Imagine the following absurdity: a police officer pulls over a speeding motorist and issues him a ticket. The motorist responds, “You don’t have the authority to give me a ticket and I am not going to slow down!”
Several months later, a judge sides with the officer and orders the motorist to stop speeding. There is no fine and no real incentive to obey the law in the future.
Of course, this would never happen. Upon finding the motorist guilty, the judge would require him to pay a fine, and the motorist won’t be as inclined to speed in the future.
As absurd as this may seem, as best I can ascertain, this scenario is akin to how the state currently polices the Class II injection wells that are correlated with the seismic swarms. An injection site operator can actually ignore the state’s request to cut back their injection activity even as surrounding seismic swarms are ongoing! By the time the operator comes into compliance, the damage has already been done — with little repercussion to the operator.
A few weeks ago, I wrote of the need for the Legislature to take immediate action. Last week we did exactly that by winning committee approval for House Bill 1411.
Representatives Lewis Moore, Richard Morrissette and I worked together to put into place a legal process for those operators who ignore cut back plans to have the ability to submit an appeal to a judge; but if found to be in violation, they will be forced to pay applicable fines. In this way, the same standards of justice which apply to the entire population will now also apply to injection site operators.
You may read the bill at the hd31.org/787 url.
Ironically, at about the same time the State Government Operations Committee was voting on House Bill 1411, state officials were making a disturbing discovery.
In response to last week’s newest earthquake swarm state officials were in the field checking the production logs of area injection sites. They verified that the two sites which I wrote about in an article a few weeks ago, have stayed offline and were not injecting. However, they discovered that a third site, albeit located several miles from the epicenter of the biggest quake, was injecting and appeared out of compliance with our area’s cut back order by about 20%.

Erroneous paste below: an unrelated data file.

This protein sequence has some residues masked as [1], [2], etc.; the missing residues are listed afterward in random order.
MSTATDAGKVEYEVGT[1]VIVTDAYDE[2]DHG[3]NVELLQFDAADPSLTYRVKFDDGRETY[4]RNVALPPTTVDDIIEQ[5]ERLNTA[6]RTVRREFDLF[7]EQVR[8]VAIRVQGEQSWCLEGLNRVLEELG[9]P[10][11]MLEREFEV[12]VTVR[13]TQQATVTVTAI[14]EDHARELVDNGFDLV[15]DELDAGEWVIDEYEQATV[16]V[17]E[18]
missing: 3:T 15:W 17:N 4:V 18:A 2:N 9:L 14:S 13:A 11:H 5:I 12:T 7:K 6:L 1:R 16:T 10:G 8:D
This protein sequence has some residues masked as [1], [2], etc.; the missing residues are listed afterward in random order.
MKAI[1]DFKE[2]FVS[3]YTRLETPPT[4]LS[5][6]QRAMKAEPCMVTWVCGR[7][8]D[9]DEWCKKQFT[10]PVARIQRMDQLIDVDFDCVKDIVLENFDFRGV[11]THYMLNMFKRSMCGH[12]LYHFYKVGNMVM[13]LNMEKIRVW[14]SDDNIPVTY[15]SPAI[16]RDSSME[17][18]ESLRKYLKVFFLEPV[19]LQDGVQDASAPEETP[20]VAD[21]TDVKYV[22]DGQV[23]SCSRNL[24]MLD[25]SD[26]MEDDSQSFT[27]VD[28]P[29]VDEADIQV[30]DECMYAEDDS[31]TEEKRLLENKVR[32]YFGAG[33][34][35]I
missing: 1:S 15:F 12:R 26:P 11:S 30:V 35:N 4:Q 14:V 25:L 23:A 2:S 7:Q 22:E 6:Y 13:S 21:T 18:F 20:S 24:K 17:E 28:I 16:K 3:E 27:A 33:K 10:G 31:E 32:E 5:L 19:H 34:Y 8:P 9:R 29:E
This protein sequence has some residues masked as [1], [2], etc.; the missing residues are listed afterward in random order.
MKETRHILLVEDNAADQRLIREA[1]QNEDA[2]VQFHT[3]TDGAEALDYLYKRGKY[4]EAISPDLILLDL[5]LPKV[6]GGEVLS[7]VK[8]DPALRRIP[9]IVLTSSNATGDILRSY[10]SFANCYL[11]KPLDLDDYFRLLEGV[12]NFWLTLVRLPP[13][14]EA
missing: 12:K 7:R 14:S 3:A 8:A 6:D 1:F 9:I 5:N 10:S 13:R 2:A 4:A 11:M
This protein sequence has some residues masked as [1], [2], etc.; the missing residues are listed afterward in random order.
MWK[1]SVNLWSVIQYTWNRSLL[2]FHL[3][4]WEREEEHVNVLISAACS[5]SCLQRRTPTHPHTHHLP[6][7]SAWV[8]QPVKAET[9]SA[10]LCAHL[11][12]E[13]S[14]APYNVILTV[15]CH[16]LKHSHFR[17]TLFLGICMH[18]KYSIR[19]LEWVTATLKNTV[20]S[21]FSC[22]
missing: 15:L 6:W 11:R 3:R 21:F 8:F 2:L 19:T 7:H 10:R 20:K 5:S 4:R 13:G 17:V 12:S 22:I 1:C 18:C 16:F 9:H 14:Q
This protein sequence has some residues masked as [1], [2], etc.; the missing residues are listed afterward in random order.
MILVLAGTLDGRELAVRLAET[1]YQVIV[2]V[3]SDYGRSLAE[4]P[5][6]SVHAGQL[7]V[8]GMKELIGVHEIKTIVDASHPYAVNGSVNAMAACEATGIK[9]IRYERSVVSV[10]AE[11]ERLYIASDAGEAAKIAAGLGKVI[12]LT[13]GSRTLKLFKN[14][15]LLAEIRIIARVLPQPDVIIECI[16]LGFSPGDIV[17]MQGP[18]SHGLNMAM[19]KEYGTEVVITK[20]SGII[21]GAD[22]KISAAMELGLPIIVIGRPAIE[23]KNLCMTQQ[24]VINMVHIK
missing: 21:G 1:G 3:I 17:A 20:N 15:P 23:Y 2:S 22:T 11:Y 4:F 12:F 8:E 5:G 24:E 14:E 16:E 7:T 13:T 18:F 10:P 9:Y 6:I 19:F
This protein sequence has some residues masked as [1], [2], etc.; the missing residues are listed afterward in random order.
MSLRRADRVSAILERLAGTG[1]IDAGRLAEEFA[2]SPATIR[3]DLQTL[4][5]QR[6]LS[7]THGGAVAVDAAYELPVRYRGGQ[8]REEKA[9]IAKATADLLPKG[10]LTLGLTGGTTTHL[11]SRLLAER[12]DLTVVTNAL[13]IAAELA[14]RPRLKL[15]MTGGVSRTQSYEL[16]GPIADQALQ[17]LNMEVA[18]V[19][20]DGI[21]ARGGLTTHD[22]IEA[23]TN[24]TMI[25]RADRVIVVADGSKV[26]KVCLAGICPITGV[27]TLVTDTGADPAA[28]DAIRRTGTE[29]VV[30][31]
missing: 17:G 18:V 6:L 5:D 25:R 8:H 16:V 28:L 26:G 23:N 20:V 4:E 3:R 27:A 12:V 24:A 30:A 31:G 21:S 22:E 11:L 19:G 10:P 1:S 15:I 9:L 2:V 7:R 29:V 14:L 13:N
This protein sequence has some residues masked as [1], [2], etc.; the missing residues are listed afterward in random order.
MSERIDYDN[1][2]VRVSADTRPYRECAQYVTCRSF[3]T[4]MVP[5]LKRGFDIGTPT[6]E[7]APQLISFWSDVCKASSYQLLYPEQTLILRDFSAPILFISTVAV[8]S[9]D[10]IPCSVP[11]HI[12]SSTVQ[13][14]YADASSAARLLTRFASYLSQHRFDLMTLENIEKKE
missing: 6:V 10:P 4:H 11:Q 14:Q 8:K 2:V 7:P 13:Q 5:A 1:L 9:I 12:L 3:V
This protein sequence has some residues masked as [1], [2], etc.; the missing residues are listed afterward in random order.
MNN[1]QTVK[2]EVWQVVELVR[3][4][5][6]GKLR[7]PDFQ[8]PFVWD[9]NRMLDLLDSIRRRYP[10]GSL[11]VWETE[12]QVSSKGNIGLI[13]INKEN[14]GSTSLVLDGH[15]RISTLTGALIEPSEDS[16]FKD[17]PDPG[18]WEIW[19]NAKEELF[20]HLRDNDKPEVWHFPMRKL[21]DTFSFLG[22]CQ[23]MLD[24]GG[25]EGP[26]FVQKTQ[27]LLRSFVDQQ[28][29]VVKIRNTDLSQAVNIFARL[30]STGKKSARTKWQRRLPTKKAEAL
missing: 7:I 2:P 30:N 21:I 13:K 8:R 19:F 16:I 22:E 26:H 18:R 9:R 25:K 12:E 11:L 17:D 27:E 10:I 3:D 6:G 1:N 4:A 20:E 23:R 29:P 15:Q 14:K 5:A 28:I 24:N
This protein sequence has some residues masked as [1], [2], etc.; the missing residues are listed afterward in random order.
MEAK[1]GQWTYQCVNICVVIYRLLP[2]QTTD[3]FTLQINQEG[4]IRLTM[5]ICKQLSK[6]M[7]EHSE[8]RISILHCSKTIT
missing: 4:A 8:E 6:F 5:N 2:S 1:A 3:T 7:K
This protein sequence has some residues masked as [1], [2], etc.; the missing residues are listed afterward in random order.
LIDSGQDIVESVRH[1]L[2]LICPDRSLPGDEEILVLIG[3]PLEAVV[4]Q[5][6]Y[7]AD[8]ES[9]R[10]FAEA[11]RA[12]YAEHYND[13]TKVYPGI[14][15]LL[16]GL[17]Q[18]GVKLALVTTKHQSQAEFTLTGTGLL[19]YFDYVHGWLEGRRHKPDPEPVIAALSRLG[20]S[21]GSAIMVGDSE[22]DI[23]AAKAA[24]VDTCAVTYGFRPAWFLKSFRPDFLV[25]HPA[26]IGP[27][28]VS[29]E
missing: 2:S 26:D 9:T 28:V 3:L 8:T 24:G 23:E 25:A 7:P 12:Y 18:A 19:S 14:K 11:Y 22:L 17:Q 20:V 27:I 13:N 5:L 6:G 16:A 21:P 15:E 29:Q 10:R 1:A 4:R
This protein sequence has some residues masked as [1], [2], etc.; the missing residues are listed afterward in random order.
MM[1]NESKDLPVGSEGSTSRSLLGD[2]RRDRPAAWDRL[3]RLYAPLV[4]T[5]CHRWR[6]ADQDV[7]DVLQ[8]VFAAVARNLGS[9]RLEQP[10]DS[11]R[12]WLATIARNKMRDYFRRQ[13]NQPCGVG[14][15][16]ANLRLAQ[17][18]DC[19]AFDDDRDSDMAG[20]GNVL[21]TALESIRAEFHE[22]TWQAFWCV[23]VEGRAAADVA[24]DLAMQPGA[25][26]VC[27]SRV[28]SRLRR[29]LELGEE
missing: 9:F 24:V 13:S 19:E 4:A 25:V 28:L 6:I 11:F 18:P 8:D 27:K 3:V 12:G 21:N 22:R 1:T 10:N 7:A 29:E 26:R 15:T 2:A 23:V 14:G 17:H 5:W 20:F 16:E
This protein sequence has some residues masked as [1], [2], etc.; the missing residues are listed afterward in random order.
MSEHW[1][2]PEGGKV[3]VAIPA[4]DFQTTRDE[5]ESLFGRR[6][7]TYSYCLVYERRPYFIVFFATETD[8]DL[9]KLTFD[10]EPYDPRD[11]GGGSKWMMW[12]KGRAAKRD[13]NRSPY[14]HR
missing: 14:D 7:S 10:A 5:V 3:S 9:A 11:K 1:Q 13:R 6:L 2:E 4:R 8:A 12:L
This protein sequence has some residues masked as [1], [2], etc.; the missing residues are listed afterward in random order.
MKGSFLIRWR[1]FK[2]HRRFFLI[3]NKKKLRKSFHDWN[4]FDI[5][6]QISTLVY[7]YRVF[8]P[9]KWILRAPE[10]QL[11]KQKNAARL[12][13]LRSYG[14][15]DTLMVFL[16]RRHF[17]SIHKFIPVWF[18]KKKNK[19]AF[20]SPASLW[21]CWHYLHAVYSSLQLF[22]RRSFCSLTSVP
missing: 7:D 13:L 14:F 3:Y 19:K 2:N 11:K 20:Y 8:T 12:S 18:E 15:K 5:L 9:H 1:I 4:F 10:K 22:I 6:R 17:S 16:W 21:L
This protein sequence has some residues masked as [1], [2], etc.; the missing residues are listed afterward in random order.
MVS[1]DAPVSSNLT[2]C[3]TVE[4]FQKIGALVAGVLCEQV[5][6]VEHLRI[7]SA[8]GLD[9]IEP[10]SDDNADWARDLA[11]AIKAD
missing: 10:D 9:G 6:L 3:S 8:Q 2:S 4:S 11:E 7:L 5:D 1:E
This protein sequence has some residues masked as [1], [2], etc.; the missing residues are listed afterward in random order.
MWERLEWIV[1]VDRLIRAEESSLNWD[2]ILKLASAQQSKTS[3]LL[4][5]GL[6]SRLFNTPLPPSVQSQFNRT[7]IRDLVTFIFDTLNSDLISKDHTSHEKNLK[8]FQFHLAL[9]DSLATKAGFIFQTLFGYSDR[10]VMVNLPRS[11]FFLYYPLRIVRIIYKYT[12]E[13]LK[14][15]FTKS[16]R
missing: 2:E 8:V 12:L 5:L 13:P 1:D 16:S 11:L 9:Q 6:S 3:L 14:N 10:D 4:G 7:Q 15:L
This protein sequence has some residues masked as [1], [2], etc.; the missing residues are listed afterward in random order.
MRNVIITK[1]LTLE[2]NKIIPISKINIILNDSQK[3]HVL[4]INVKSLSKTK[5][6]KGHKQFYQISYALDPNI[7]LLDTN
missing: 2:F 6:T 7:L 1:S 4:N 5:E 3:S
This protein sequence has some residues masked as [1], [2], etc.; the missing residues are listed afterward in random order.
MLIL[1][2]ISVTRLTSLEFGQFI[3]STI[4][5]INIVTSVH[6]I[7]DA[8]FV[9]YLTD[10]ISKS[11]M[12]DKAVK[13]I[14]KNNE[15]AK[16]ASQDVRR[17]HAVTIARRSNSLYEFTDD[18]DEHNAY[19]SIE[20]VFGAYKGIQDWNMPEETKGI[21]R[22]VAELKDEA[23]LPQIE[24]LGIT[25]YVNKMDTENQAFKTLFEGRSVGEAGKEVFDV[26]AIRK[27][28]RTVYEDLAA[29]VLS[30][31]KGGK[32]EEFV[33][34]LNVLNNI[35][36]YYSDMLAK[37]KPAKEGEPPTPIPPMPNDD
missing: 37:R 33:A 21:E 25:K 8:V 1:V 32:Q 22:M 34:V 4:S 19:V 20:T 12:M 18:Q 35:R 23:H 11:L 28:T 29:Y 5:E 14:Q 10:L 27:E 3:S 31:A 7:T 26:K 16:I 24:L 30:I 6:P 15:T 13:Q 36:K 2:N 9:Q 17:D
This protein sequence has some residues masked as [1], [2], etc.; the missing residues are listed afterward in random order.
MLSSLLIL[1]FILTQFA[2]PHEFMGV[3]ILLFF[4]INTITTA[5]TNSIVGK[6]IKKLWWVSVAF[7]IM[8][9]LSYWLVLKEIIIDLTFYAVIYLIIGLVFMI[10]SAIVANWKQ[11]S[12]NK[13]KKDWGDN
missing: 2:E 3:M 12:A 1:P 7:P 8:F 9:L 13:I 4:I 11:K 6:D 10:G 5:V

I am at a complete loss to understand the lack of judgement which would lead this operator to exceed the cut back plan.
Later in the week, another 4.0 seismic event occurred east of Guthrie. This quake occurred in the vicinity of a site about which I previously wrote. I have not seen the production logs of this site since November, but at that time, I felt that substantive cut backs had not yet occurred.
I appreciate the work of Representative Richard Morrissette who has agreed to serve as the primary author of the bill, and Representative Moore who is co-sponsor of the bill.
I would also note that Speaker of the House has won committee approval of a similar, albeit less specific bill on this matter; however, it’s a proposal which could have a very similar impact as HB 1411. That bill number is HB 3158.
Time and again the cut back plans have proven effective at stemming the seismic swarms but these orders are only effective if enforceable and we are seeing an extremely disturbing trend by which a few operators seem to be ignoring the orders.
One way or another, the Legislature must take action. I intend to keep you informed of these efforts.
One other item of good news: the recent release emergency funding for earthquake response is having a major impact in allocating Corporation Commission resources for response to each of these new outbreaks. This will allow the state to more quickly determine those sites in violation of cut back orders, and to potentially expand the cut back zones in response to last week’s quakes. I anticipate these new actions to occur as soon as this week.
Thank you for reading this article. Your interest and input are much appreciated. Please do not hesitate to email Jason.Murphey@hd31.org with your thoughts and suggestions.